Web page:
An ecologist’s day begins at the crack of dawn. The intrepid young woman or man dons a set of camouflage and boots, grabs binoculars and notes, and sets off into the forest searching for birds, butterflies or snakes. The quest is interrupted by a herd of passing elephants, and punctuated with leeches and ticks and mosquitoes. Well, that’s one kind of ecologist anyway.
In my first tryst with ecology, the only time I saw the crack of dawn was when we worked late. Sometimes we woke up because the dew had drenched our sheets while we slept on the beach. Sea turtles nest at night. And so our work day began between 8-10pm. Our work wear was shorts and flip flops. No threat of leeches or ticks. Or elephants.
In the late 1980s, continuing the tradition of stalwarts such as Romulus Whitaker, founder of the Madras Snake Park and Madras Crocodile Bank, some friends/peers and I conducted turtle walks along the coast of Chennai. We had just started the Students’ Sea Turtle Conservation Network, and collected eggs to prevent them from being poached and relocated them to a hatchery. Many of us worked through the night and attended college or work the next day (as SSTCN’s volunteers continue to do even today). We were mentored and inspired by Satish Bhaskar, who had covered much of India’s coasts, including the Andaman and Nicobar Islands and beaches in West Papua, documenting sea turtle nesting sites.
I can still remember my first nesting Ridley. Spotting the tracks on the beach, we followed it till we caught sight of the giant turtle. I recall the incomparable thrill of seeing this wild animal in the middle of a perfectly urban beach. As motivated as we were, as romantic the idea of college students in a conservation programme, as passionate are turtle people the world over, the entirely nocturnal schedule is a biological challenge. There is something quite strange about ending your day with coffee and breakfast and then taking a very long nap. Waking to lunch, and perhaps napping again.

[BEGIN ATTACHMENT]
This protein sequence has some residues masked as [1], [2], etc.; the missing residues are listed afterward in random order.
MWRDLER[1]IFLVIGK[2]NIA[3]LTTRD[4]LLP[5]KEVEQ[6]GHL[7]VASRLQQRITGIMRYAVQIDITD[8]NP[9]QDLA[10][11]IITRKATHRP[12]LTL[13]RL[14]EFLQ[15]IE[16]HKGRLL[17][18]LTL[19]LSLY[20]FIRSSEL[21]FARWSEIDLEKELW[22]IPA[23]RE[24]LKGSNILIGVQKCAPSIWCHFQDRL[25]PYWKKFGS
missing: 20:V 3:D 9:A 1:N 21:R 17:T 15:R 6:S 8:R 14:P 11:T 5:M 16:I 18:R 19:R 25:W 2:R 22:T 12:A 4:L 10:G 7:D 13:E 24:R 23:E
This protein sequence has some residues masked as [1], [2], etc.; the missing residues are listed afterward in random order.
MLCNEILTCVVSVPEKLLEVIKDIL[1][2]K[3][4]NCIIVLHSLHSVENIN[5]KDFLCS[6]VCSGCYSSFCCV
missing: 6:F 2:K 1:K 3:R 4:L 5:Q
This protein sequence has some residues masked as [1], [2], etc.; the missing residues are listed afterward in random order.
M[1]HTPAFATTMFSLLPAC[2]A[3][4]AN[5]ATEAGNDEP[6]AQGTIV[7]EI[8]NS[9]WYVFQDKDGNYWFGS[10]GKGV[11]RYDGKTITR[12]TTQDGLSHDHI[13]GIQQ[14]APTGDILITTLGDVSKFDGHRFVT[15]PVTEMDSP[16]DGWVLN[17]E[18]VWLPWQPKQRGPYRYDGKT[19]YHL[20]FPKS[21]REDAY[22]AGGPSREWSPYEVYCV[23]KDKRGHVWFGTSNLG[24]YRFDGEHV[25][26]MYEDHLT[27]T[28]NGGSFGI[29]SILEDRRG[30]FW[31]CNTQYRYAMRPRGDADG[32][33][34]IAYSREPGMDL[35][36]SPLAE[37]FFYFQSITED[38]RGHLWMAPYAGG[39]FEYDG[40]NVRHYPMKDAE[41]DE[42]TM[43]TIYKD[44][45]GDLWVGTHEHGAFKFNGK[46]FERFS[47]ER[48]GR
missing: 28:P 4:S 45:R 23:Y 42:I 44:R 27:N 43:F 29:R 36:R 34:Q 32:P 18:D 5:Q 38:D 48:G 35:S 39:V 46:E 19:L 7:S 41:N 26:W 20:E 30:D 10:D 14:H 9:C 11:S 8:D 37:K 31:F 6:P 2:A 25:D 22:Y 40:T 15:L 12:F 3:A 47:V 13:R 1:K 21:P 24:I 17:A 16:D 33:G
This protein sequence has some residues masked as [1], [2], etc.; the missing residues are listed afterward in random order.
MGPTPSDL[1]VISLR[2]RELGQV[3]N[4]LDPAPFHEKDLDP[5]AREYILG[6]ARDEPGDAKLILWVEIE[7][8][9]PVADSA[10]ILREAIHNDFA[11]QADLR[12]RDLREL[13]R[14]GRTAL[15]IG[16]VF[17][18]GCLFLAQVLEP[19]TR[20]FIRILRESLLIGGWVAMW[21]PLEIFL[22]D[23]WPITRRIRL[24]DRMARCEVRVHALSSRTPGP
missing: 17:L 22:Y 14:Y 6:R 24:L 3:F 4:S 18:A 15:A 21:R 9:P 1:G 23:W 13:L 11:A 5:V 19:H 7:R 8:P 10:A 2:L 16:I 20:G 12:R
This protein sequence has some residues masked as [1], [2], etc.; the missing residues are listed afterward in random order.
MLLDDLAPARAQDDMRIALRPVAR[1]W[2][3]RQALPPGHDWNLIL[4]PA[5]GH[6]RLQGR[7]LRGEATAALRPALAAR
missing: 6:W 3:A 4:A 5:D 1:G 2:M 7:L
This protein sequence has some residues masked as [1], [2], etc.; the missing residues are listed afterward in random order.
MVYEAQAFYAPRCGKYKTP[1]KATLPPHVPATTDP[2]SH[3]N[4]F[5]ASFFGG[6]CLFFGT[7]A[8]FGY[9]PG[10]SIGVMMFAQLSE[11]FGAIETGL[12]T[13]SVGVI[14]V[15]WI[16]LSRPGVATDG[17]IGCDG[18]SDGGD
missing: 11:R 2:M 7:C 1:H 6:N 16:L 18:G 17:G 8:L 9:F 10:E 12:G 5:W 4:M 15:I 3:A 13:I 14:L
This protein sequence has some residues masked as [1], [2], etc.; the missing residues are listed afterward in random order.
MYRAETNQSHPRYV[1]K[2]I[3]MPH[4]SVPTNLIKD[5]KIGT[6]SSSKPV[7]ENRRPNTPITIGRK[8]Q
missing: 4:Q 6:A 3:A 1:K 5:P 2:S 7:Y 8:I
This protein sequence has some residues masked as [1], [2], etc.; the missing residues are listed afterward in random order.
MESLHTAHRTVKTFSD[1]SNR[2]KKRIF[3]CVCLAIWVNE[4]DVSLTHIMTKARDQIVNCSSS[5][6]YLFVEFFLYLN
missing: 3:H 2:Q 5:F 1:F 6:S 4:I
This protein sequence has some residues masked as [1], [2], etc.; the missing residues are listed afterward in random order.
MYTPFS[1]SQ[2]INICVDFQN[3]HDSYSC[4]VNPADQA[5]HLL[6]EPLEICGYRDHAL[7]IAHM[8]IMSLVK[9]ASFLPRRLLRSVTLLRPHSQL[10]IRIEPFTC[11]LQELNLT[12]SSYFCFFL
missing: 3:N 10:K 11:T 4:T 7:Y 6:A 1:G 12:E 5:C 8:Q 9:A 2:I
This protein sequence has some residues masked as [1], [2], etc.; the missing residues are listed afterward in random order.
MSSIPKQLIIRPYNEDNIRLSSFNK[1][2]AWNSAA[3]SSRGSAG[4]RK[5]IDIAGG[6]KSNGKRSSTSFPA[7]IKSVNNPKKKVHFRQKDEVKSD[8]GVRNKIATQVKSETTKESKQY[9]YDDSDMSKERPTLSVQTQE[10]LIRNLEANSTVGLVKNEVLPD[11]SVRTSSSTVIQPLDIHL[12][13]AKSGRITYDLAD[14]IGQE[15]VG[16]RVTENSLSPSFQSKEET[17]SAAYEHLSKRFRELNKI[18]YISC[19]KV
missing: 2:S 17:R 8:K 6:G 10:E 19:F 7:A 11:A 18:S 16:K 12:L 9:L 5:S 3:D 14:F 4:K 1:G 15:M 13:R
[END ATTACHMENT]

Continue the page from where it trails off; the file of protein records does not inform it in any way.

After a brief interlude, I returned to research on sea turtles in the late 1990s, with a project on the mass nesting Ridley population in Odisha. We would set off in a boat to the island where the nesting occurred, a small sand bar, and spend the night tagging and counting turtles. Over the past 10 years, my research team has monitored Ridleys at Rushikulya in Odisha. When arribadas (mass nesting of sea turtles) occur, the beach is packed with thousands and thousands of nesting Ridleys. Researchers stumble around, counting them and collecting other biological data. You run into forest guards, tourists, VIP visitors. Everything looks different in the morning. The turtles are gone, but the track-covered beach tells the tale.
Studying leatherbacks in the Nicobar Islands was even stranger. Often we would hear them before we saw them, their long fore flippers slapping against their sides. We would eventually see silhouettes of the ancient creatures dragging themselves ashore. We’d watch while they dug cavernous pits with their elephant-ear-like rear flippers. Our team on Little Andaman Island monitors the beaches each winter. Some of the turtles we have tagged have migrated as far as Western Australia and Madagascar. A bit bizarre, the thought that this giant mariner we caught a moonlit glimpse of on a remote beach is chomping on jellyfish half an ocean away.
Sea turtle biologists are not the only nocturnal ecologists. Many of my students work on frogs, lizards and snakes. Much of their work gets done by torchlight in the rain, in wet, muddy, leech-infested forests. Not to mention those who work on nocturnal mammals and birds.
Working at night is simultaneously demanding and irresistible in some primeval way. For all of us, that sudden sighting of a creature in the narrow beam of a torch is a pure rush, unlike any other, with little other sensory distraction.
Perhaps nothing captures it as well as being underwater at night. There is something quite mysterious and charming about night diving. One sees many creatures that are invisible during the day—nudibranchs and octopuses, parrot fish sleeping cocooned in their own mucus. Moonlight filtering through from above, swirls of bioluminescent algae that light up as you move through the water, the weightlessness, the sound of your breathing—at times like this, you wonder about how much there is to learn. The darkness that is a shroud can be your greatest guide.
Kartik Shanker is an ecologist and a professor at Indian Institute of Science. He’s author of Soup to Superstar: The Story of Sea Turtle Conservation along the Indian Coast.
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